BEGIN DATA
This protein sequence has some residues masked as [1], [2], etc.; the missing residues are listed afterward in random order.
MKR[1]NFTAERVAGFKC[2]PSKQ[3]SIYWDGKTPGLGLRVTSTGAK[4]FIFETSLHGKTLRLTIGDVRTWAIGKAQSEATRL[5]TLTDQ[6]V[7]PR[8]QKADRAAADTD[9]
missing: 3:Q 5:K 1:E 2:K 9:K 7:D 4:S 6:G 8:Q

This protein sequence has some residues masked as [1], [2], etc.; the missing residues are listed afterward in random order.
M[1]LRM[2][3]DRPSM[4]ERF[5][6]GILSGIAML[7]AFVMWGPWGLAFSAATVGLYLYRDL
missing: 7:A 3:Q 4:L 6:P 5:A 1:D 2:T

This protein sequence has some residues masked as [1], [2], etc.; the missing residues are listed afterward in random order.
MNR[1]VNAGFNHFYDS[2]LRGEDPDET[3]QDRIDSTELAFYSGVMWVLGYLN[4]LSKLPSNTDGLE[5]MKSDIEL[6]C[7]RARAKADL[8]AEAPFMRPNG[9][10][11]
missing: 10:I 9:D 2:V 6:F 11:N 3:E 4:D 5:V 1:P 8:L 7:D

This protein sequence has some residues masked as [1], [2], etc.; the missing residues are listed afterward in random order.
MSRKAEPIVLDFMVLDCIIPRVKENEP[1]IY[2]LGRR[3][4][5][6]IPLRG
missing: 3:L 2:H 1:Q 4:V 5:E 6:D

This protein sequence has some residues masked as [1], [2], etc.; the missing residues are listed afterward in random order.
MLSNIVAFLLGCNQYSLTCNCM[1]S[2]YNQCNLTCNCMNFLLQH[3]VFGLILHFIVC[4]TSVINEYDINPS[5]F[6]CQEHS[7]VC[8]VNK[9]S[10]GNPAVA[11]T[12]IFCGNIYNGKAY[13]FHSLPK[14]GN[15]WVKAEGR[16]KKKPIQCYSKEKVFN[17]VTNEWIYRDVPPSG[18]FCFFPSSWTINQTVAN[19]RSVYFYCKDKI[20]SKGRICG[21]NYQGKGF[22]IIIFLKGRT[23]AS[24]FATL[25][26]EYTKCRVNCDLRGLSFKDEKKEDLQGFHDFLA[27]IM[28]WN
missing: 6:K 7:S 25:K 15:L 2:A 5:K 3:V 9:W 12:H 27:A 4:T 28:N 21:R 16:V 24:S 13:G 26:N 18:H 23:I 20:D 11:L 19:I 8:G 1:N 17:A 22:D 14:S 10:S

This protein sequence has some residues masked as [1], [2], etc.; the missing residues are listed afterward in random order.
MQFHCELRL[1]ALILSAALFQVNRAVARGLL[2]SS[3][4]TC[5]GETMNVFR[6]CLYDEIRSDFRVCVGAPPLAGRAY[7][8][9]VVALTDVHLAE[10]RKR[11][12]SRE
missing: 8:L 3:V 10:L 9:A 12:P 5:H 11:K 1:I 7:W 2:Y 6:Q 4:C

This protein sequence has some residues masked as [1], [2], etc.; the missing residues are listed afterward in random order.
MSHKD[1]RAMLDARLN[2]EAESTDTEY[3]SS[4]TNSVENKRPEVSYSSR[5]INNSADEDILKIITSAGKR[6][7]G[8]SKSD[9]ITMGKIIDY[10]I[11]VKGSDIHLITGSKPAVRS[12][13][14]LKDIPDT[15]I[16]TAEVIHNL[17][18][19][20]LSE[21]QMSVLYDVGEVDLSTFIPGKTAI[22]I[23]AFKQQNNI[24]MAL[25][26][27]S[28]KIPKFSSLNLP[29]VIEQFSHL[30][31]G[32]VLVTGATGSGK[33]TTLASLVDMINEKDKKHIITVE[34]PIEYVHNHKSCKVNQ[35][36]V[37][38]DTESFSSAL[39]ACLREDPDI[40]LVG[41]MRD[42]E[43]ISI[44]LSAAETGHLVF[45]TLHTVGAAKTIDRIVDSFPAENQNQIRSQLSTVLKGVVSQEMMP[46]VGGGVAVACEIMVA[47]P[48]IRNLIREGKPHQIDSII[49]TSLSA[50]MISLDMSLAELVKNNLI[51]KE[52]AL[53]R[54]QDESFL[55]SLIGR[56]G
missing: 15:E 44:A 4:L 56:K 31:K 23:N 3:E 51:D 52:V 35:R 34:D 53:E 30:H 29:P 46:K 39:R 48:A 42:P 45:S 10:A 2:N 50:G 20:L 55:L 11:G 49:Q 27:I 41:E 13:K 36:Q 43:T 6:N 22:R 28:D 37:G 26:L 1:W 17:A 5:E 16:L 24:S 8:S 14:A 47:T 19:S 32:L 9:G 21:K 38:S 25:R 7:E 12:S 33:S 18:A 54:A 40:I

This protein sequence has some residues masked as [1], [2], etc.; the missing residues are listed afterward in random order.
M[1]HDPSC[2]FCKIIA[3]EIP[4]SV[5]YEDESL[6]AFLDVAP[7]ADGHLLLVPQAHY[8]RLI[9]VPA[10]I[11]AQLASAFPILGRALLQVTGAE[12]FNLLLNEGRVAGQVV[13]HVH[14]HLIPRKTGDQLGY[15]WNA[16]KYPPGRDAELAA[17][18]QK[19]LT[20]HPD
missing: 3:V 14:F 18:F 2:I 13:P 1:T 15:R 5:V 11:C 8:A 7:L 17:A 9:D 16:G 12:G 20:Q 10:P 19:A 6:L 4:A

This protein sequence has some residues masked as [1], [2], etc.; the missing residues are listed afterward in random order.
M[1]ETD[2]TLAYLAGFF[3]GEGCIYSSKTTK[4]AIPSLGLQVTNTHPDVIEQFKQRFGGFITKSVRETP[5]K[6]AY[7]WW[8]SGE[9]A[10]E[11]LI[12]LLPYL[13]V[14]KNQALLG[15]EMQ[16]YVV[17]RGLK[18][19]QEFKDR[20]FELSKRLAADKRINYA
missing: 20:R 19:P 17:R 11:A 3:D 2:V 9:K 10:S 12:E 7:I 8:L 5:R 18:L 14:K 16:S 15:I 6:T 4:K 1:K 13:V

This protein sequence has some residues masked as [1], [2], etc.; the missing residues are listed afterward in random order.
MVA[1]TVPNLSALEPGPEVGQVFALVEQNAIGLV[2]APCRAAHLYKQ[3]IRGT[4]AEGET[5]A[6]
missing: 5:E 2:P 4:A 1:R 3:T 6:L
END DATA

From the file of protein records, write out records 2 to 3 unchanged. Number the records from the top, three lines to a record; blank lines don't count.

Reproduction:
This protein sequence has some residues masked as [1], [2], etc.; the missing residues are listed afterward in random order.
M[1]LRM[2][3]DRPSM[4]ERF[5][6]GILSGIAML[7]AFVMWGPWGLAFSAATVGLYLYRDL
missing: 7:A 3:Q 4:L 6:P 5:A 1:D 2:T

This protein sequence has some residues masked as [1], [2], etc.; the missing residues are listed afterward in random order.
MNR[1]VNAGFNHFYDS[2]LRGEDPDET[3]QDRIDSTELAFYSGVMWVLGYLN[4]LSKLPSNTDGLE[5]MKSDIEL[6]C[7]RARAKADL[8]AEAPFMRPNG[9][10][11]
missing: 10:I 9:D 2:V 6:F 11:N 3:E 4:D 5:V 1:P 8:L 7:D